Graham Coop’s group has been exploring the implications of more complex models of spatial structured genetic variation and admixture for the last few years. I’ve already pointed Gideon Bradburd’s SpaceMix preprint, which attempts to differentiate genetic relatedness due to geographic proximity and therefore continuous gene flow, as opposed to an admixture event which is not congruous with spatial position (e.g., the Norwegian Sami have more Siberian than many groups to their east). Alisa Sedghifar now has a paper out in Genetics, The Spatial Mixing of Genomes in Secondary Contact Zones. Here’s the abstract:
Recent genomic studies have highlighted the important role of admixture in shaping genome-wide patterns of diversity. Past admixture leaves a population genomic signature of linkage disequilibrium (LD), reflecting the mixing of parental chromosomes by segregation and recombination. These patterns of LD can be used to infer the timing of admixture, but the results of inference can depend strongly on the assumed demographic model. Here, we introduce a theoretical framework for modeling patterns of LD in a geographic contact zone where two differentiated populations have come into contact and are mixing by diffusive local migration. Assuming that this secondary contact is recent enough that genetic drift can be ignored, we derive expressions for the expected LD and admixture tract lengths across geographic space as a function of the age of the contact zone and the dispersal distance of individuals. We develop an approach to infer age of contact zones using population genomic data from multiple spatially sampled populations by fitting our model to the decay of LD with recombination distance. To demonstrate an application of our model, we use our approach to explore the fit of a geographic contact zone model to three human genomic datasets from populations in Indonesia, Central Asia and India and compare our results to inference under different demographic models. We obtain substantially different results to the commonly used model of panmictic admixture, highlighting the sensitivity of admixture timing results to the choice of demographic model.
In a stylized fashion what’s going on here is that genome-wide data sets have allowed for the inference of admixture events which usually assume a single pulse of rapid random mating between two extremely diverse populations. This works in a controlled laboratory situation, but is less plausible for humans. There are cases which fit, such as the settlement of Pitcairn by the mutineers from the Bounty, but they’re exceptional (another case might be the admixture you see in some areas of Latin America from Amerindians, where the indigenous groups seem to have disappeared after a few generations, but it turns out that native women were assimilated into the European and African populations in a very short period of time). An alternative scenario is one where two populations come into contact, and admixture takes a longer period of time. In a spatial rendering there’d be a “contact zone” where gene flow might occur in fashion well modeled as a diffusion process. To give a concrete example of the latter case I will offer the Kalmyk people. The Estonian Biocentre has posted some data from this population, and all of them have varying levels of European admixture. As there is variance it is likely that this admixture did not happen all at once. Rather, once the Kalmyks migrated to Russia three hundred years ago there has been continuous gene flow into the community, as opposed to a frenzy of admixture, after which barriers might be thrown up. The latter scenario actually might be likely to occur in a case where only male Kalmyks migrated, but as it was the population it was a full folk wandering, where the tribes evacuated Dzungaria as a whole (I am aware that there were also back migrations, please don’t leave a comment explaining this to me!).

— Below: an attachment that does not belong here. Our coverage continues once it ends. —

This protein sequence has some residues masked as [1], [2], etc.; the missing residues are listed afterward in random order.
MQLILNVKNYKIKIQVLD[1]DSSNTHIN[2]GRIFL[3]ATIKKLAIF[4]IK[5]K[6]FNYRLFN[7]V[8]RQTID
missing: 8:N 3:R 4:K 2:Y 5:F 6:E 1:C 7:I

So what happens after an admixture event? As noted in this paper assuming a simple pulse admixture the distribution of ancestry tract lengths and LD decay is exponential. This is a function of the fact that recombination is going to break apart ancestral multi-locus allelic associations as a function of generation time. As an extreme example, the F1 offspring of two very different populations would have alternative ancestry tracts on their paternal and maternal chromosomes. Obviously LD would be very high as well. But as the F1 population randomly mates the LD would be broken apart by recombination, as ancestry tracts would begin to alternate on chromosomal segments. You can see it when you perform ancestry deconvolution on groups such as Puerto Ricans. There are short segments due to old Native American ancestry which entered the population over a narrow period of time which has been chopped up by recombination. In contrast, the African segments have a wider range of block lengths in part because there has been more continuous admixture since the settlement of the island by the Spaniards.